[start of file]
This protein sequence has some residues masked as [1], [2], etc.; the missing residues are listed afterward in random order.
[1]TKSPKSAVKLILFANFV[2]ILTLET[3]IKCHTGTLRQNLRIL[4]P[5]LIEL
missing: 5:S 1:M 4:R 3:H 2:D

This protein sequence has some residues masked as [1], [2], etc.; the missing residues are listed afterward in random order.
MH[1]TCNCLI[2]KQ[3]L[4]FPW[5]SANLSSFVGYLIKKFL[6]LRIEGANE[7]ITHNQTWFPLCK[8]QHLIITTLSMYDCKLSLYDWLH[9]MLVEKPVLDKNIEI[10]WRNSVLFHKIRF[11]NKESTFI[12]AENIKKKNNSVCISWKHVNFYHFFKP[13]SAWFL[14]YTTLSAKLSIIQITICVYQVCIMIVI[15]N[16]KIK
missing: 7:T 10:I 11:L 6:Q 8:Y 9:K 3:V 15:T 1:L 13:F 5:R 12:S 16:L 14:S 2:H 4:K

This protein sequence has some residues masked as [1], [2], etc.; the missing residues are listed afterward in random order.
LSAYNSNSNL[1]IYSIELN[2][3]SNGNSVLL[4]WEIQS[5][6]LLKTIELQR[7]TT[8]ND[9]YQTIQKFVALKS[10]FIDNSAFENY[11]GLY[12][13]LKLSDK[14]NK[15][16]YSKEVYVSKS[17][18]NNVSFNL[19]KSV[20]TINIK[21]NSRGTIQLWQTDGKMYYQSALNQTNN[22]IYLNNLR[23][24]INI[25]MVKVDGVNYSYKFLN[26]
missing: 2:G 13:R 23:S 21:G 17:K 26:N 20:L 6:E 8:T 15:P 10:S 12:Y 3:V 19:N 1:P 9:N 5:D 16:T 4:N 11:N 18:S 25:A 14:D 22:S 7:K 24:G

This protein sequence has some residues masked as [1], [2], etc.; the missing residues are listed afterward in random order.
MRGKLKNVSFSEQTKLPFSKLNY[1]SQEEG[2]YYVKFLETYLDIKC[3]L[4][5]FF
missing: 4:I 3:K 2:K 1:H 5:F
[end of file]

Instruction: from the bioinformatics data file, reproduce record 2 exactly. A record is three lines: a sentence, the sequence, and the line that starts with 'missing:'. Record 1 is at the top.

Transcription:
This protein sequence has some residues masked as [1], [2], etc.; the missing residues are listed afterward in random order.
MH[1]TCNCLI[2]KQ[3]L[4]FPW[5]SANLSSFVGYLIKKFL[6]LRIEGANE[7]ITHNQTWFPLCK[8]QHLIITTLSMYDCKLSLYDWLH[9]MLVEKPVLDKNIEI[10]WRNSVLFHKIRF[11]NKESTFI[12]AENIKKKNNSVCISWKHVNFYHFFKP[13]SAWFL[14]YTTLSAKLSIIQITICVYQVCIMIVI[15]N[16]KIK
missing: 7:T 10:I 11:L 6:Q 8:Y 9:K 3:V 15:T 1:L 13:F 5:R 12:S 16:L 14:S 2:H 4:K